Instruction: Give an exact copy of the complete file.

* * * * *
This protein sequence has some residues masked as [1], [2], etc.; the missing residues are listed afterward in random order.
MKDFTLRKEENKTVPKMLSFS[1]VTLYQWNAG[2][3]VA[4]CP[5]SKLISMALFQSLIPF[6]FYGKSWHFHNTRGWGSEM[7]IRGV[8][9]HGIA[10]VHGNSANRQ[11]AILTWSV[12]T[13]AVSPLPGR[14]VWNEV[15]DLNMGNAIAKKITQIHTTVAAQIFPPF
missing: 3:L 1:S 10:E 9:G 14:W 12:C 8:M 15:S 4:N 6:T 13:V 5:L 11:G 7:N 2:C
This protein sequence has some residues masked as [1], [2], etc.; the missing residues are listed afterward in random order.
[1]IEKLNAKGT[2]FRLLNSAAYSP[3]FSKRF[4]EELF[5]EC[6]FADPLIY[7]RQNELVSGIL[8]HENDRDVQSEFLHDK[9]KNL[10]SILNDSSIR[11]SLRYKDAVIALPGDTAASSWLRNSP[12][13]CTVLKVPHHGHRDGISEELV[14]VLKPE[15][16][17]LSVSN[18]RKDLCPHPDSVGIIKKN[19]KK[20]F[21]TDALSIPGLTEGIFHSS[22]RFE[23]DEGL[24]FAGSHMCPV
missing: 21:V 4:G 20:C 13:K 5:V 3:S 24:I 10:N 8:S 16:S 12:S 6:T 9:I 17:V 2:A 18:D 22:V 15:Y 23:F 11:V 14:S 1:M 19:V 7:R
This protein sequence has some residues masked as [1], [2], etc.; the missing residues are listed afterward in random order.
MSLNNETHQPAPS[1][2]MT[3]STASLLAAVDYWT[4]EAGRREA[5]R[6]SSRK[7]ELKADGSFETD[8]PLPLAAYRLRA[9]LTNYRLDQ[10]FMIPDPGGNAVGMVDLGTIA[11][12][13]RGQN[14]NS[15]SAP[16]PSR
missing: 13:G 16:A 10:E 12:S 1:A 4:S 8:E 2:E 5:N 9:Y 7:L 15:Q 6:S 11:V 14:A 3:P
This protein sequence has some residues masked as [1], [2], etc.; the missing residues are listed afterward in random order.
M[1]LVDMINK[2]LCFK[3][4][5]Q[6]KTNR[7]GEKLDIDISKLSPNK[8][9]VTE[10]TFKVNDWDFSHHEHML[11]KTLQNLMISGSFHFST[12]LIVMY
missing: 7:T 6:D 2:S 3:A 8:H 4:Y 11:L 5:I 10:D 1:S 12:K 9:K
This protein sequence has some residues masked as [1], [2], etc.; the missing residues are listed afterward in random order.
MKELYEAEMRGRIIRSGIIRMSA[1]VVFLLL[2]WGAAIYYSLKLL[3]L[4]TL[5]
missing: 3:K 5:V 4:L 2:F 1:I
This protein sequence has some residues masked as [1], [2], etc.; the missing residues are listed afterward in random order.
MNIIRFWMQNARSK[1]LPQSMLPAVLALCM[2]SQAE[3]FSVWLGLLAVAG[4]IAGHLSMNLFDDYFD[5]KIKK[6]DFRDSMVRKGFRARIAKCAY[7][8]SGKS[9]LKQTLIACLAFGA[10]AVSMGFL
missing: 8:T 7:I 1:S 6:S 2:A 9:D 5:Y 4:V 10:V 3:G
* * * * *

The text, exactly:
This protein sequence has some residues masked as [1], [2], etc.; the missing residues are listed afterward in random order.
MKDFTLRKEENKTVPKMLSFS[1]VTLYQWNAG[2][3]VA[4]CP[5]SKLISMALFQSLIPF[6]FYGKSWHFHNTRGWGSEM[7]IRGV[8][9]HGIA[10]VHGNSANRQ[11]AILTWSV[12]T[13]AVSPLPGR[14]VWNEV[15]DLNMGNAIAKKITQIHTTVAAQIFPPF
missing: 3:L 1:S 10:E 9:G 14:W 12:C 8:M 15:S 4:N 6:T 13:V 5:L 11:G 7:N 2:C
This protein sequence has some residues masked as [1], [2], etc.; the missing residues are listed afterward in random order.
[1]IEKLNAKGT[2]FRLLNSAAYSP[3]FSKRF[4]EELF[5]EC[6]FADPLIY[7]RQNELVSGIL[8]HENDRDVQSEFLHDK[9]KNL[10]SILNDSSIR[11]SLRYKDAVIALPGDTAASSWLRNSP[12][13]CTVLKVPHHGHRDGISEELV[14]VLKPE[15][16][17]LSVSN[18]RKDLCPHPDSVGIIKKN[19]KK[20]F[21]TDALSIPGLTEGIFHSS[22]RFE[23]DEGL[24]FAGSHMCPV
missing: 21:V 4:G 20:C 13:K 5:V 3:S 24:I 10:N 8:S 16:S 12:S 6:T 9:I 17:V 2:A 18:D 22:V 15:Y 23:F 11:V 14:S 1:M 19:V 7:R
This protein sequence has some residues masked as [1], [2], etc.; the missing residues are listed afterward in random order.
MSLNNETHQPAPS[1][2]MT[3]STASLLAAVDYWT[4]EAGRREA[5]R[6]SSRK[7]ELKADGSFETD[8]PLPLAAYRLRA[9]LTNYRLDQ[10]FMIPDPGGNAVGMVDLGTIA[11][12][13]RGQN[14]NS[15]SAP[16]PSR
missing: 13:G 16:A 10:E 12:S 1:A 4:S 8:E 2:E 5:N 9:Y 7:L 15:Q 6:S 11:V 14:A 3:P
This protein sequence has some residues masked as [1], [2], etc.; the missing residues are listed afterward in random order.
M[1]LVDMINK[2]LCFK[3][4][5]Q[6]KTNR[7]GEKLDIDISKLSPNK[8][9]VTE[10]TFKVNDWDFSHHEHML[11]KTLQNLMISGSFHFST[12]LIVMY
missing: 7:T 6:D 2:S 3:A 8:H 4:Y 11:L 5:I 10:D 1:S 12:K 9:K
This protein sequence has some residues masked as [1], [2], etc.; the missing residues are listed afterward in random order.
MKELYEAEMRGRIIRSGIIRMSA[1]VVFLLL[2]WGAAIYYSLKLL[3]L[4]TL[5]
missing: 3:K 5:V 4:L 2:F 1:I
This protein sequence has some residues masked as [1], [2], etc.; the missing residues are listed afterward in random order.
MNIIRFWMQNARSK[1]LPQSMLPAVLALCM[2]SQAE[3]FSVWLGLLAVAG[4]IAGHLSMNLFDDYFD[5]KIKK[6]DFRDSMVRKGFRARIAKCAY[7][8]SGKS[9]LKQTLIACLAFGA[10]AVSMGFL
missing: 8:T 7:I 1:S 6:S 2:A 9:D 5:Y 4:V 10:V 3:G